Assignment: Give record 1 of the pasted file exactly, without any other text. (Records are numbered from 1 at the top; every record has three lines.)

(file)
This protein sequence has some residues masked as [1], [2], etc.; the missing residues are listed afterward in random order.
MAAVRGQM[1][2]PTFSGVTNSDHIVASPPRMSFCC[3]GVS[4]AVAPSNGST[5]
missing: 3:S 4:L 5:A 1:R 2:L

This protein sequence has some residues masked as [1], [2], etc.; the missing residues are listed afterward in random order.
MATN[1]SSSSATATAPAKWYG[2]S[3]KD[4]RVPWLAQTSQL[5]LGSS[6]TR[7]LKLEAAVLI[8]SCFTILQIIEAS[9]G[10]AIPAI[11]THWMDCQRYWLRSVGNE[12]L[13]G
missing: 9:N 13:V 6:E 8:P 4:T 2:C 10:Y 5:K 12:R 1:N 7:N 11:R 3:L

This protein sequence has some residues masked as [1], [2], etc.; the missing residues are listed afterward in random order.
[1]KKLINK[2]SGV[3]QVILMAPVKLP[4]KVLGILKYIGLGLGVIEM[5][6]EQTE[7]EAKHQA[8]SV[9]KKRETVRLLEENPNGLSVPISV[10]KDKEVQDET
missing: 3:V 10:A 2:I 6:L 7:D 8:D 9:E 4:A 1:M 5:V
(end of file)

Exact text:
This protein sequence has some residues masked as [1], [2], etc.; the missing residues are listed afterward in random order.
MAAVRGQM[1][2]PTFSGVTNSDHIVASPPRMSFCC[3]GVS[4]AVAPSNGST[5]
missing: 3:S 4:L 5:A 1:R 2:L